Most of us have experienced acne at some point, but knowing what kind of acne you’re dealing with is essential to finding an effective treatment. For blackheads, following a skincare routine and applying an over-the-counter topical cream will often do the trick. But something like cystic acne, which forms deep inside the pores, may need a prescription from a dermatologist.
This guide explains the different types of acne, its causes, and how acne progresses. We’ll also explain how to treat breakouts and share some ingredients that work for mild, moderate, and severe acne.
Acne vulgaris is a chronic skin condition that begins with clogged pores. It manifests in many ways—everything from non-inflammatory blackheads to inflammatory cysts can fall under the acne umbrella. Acne types include blackheads, whiteheads, papules, pustules, and cysts (or nodules). The differences between the acne types depend on inflammation and whether the blemish is pus-filled, at the skin’s surface, or buried deep in the dermis.
Research shows that some degree of inflammation is involved at every stage of acne vulgaris.¹ But most dermatology providers separate acne into two categories: non-inflammatory and inflammatory. Non-inflammatory acne includes open and closed comedones (blackheads and whiteheads). Inflammatory lesions include what most people think of as pimples (papules and pustules), as well as nodules or cysts that form deep inside clogged pores.
Here are the differences between the various types of acne:
Non-inflammatory acne forms open and closed comedones that aren’t red or painful to the touch. There are two types:
Whiteheads: Small clogged pores that look like little white bumps because of trapped oil and dead skin cells. Whiteheads are closed comedones because they’re not open to the skin’s surface. Instead, they form a white, pus-filled head (hence the name!).
Blackheads: Small clogged pores that turn black because the trapped oil and dead skin cells are exposed to the air. Blackheads are called open comedones because they’re exposed to the skin’s surface.
Inflammatory acne manifests as red, painful, inflamed lesions that vary in size. Smaller lesions are called papules and pustules, while larger lesions are cysts or nodules. Here are the differences:
Papules: Tender bumps with redness and swelling caused by inflammation. Papules are usually less than 5 millimeters in size and don’t form a head.
Pustules: “Squeezable” inflamed pimples with a visible central core of pus (that white sludge most people know all too well!). Pustules are usually raised and can be anywhere from 1-5 millimeters in size.
Nodules: Large, firm, reddish lumps that extend deeper than a papule and are often painful. Nodules feel hard and almost knot-like to the touch. They can last for weeks and may require a dermatologist or dermatology provider’s help to treat.
Cysts: These are painful, under-the-skin pimples (sometimes referred to as blind pimples or invisible pimples) that may take a long time to go away. Cysts (aka cystic acne) are inflamed bumps that run deep under the skin’s surface. The difference between cysts and nodules is that cysts generally contain pus.²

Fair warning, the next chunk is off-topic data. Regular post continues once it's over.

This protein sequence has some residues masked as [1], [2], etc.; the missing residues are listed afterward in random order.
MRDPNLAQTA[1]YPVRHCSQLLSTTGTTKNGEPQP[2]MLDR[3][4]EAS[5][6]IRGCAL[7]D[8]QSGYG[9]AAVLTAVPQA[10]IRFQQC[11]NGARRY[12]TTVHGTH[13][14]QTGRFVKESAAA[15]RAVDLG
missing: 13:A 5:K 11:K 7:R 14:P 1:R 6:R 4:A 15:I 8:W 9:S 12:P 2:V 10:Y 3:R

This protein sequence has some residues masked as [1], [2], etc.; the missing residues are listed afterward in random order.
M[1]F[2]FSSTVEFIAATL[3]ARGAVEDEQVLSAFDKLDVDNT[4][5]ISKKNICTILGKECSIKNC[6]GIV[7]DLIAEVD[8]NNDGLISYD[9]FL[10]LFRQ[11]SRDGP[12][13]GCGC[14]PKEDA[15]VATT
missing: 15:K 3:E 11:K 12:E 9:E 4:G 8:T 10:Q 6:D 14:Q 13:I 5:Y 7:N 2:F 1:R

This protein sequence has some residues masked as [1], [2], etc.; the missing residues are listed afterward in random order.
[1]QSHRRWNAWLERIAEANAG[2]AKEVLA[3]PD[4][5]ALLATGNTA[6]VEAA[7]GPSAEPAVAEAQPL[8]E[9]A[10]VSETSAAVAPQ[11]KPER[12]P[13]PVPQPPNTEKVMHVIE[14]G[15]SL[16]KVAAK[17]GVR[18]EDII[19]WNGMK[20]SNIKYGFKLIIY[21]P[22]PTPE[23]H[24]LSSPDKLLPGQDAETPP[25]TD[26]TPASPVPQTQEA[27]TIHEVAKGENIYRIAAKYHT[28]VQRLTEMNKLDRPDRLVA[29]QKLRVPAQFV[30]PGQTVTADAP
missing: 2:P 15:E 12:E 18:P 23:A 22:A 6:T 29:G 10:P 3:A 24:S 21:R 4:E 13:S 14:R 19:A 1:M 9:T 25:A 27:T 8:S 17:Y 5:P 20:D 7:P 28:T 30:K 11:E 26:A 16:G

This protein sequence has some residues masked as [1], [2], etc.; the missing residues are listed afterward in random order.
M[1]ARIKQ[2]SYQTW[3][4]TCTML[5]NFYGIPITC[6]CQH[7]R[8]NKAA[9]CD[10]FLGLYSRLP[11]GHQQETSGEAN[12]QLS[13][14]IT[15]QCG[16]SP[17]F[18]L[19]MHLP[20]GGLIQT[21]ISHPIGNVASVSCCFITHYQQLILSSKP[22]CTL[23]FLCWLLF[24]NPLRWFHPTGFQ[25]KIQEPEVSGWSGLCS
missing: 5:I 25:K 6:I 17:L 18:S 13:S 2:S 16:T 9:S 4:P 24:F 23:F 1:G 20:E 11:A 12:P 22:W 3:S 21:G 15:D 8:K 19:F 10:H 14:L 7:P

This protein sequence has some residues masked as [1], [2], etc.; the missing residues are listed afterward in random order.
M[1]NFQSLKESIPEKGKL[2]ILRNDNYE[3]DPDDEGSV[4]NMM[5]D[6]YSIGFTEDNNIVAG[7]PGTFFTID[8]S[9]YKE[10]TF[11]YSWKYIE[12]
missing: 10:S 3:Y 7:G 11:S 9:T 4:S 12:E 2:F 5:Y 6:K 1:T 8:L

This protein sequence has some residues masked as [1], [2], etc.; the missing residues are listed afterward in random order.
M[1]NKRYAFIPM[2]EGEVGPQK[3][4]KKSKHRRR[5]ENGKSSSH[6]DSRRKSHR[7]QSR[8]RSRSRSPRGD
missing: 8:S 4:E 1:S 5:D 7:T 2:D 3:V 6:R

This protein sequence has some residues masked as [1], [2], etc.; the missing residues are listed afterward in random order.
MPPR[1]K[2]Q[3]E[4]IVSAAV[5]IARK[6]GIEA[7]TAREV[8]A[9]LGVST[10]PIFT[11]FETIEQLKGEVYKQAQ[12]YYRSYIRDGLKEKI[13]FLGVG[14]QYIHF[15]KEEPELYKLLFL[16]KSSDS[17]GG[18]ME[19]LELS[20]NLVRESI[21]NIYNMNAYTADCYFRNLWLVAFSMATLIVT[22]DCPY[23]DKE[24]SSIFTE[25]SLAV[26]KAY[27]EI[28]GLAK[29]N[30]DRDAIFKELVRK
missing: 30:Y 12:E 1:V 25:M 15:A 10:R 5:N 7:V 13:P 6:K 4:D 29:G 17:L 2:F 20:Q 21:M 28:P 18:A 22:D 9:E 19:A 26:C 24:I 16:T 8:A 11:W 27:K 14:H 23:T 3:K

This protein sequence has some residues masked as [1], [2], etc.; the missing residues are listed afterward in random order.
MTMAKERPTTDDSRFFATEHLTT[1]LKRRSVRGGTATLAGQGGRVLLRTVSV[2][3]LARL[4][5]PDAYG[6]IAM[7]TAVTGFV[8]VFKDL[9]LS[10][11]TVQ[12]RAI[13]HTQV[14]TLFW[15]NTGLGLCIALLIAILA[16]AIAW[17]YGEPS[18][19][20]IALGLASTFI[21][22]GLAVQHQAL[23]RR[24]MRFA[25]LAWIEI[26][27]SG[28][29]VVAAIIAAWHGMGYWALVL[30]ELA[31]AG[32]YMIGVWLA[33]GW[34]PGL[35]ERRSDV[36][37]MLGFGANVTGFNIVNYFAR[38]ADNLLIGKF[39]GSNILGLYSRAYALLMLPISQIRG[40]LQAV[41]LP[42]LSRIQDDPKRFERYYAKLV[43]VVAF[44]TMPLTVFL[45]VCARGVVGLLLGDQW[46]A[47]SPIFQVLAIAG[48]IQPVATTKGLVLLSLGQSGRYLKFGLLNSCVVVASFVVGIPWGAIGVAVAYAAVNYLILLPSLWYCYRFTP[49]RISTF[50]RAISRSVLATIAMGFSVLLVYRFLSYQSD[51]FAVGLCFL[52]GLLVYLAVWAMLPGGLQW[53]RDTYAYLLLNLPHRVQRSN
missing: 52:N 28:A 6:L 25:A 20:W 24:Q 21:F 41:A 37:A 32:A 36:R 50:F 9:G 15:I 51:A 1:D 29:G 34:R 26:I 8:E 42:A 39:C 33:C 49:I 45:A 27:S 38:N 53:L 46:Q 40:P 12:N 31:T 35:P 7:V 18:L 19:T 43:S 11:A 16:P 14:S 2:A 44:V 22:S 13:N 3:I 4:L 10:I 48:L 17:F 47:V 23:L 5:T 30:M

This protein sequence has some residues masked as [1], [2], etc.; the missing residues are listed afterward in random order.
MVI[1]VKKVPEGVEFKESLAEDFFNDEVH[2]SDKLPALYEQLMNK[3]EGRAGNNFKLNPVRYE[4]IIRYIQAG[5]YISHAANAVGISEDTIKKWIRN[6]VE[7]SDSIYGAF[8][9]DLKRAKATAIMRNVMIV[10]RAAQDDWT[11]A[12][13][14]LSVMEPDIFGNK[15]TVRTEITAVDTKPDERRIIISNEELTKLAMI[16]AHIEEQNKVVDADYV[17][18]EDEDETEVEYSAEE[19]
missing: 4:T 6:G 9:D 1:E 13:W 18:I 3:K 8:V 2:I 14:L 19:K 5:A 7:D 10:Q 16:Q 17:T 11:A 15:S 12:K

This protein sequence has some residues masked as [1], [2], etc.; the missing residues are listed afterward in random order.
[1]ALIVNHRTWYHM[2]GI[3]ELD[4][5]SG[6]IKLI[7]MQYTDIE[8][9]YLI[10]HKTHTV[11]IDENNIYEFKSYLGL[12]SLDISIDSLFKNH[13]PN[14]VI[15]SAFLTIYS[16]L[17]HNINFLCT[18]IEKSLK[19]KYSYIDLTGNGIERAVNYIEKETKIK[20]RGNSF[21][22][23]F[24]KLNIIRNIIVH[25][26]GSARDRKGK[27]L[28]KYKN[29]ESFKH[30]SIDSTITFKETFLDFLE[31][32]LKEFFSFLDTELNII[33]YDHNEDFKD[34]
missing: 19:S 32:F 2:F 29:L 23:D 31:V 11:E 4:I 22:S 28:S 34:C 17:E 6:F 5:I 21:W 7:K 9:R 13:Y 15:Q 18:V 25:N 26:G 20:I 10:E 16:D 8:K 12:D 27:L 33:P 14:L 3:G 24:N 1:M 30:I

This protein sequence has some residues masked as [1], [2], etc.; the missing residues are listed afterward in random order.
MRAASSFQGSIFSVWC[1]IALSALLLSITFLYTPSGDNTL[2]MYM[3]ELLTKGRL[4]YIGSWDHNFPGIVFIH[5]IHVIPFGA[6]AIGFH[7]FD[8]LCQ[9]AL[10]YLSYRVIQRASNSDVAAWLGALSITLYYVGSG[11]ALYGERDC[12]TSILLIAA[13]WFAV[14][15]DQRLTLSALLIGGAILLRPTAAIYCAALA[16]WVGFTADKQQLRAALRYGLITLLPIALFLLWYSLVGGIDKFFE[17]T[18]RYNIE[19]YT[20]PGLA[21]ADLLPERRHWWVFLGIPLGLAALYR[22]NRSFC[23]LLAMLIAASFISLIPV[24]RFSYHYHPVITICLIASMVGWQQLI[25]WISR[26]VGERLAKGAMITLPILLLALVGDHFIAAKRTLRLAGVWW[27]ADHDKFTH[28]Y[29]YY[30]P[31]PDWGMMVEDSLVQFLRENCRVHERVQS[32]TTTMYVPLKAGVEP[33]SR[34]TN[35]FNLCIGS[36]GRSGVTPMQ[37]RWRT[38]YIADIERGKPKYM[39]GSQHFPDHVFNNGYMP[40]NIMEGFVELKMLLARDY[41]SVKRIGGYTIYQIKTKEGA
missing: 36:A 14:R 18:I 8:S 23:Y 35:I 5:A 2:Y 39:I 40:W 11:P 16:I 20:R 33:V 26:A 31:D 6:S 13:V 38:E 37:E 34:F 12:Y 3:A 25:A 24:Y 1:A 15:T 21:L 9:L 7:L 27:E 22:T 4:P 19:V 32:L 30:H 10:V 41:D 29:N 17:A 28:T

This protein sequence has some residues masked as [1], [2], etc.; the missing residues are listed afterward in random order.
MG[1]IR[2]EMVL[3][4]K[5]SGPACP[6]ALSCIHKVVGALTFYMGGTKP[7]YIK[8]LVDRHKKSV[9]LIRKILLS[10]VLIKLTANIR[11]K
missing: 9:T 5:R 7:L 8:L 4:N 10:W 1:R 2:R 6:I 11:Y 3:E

Don’t let the name fool you—“fungal acne” isn’t really acne. It’s caused by an overgrowth of Malassezia. It’s an acneiform, more accurately referred to as Malassezia or Pityrosporum folliculitis. It forms clusters of small, uniform pimples that tend to spread across a central area, like the forehead, jaw, chest, or back. “Fungal acne” can be itchy and may form pockets of white or yellow pus.³
Not every clogged pore or pimple will go through the same stages. That means not everyone with a whitehead or blackhead will experience full-blown pustular acne (thank goodness!). If you treat your skin regularly with the right stuff, like your Curology personalized prescription formula, you can potentially help prevent mild acne such as clogged pores from growing into bigger problems.
Mild acne appears as a few papules, whiteheads, and/or blackheads close to the skin’s surface. It’s mostly non-inflammatory.
Moderate acne appears as more than a few comedones, papules, and/or pustules. It’s generally more likely to be inflammatory.
Severe acne occurs when clogged pores result in a lot of pimples, redness, and inflammation. Large cysts or nodules (greater than 5 millimeters in size) are common.
Dead skin cells and excess oil (sebum) mix together to clog pores. Normally, dead skin cells slough off on their own, but when there’s too much sebum, build-up can occur that backs up the sloughing process. Acne-causing bacteria, Cutibacterium acnes (formerly known as Propionibacterium acnes) also plays a role along with multiple other complex mechanisms.⁴
It’s a perfect storm of factors that could turn one little pimple into a full-blown breakout—especially if you squeeze, pinch, or pop!
How to treat acne depends on what type of blemish you’re treating. Clogged pores without inflammation can be treated differently from full-blown cystic acne. Here are the basics of pimple management:
Clogged pores without inflammation (blackheads and whiteheads). A proper skincare routine is your first defense against non-inflammatory acne, including a cleanser, treatment cream, and moisturizer. Many over-the-counter treatment options will do the trick. Look for ingredients that exfoliate the skin’s surface and control sebum, like alpha-hydroxy acids (AHAs) and beta-hydroxy acids (BHAs). AHAs and BHAs are available in treatment creams, gels, lotions, and facial cleansers.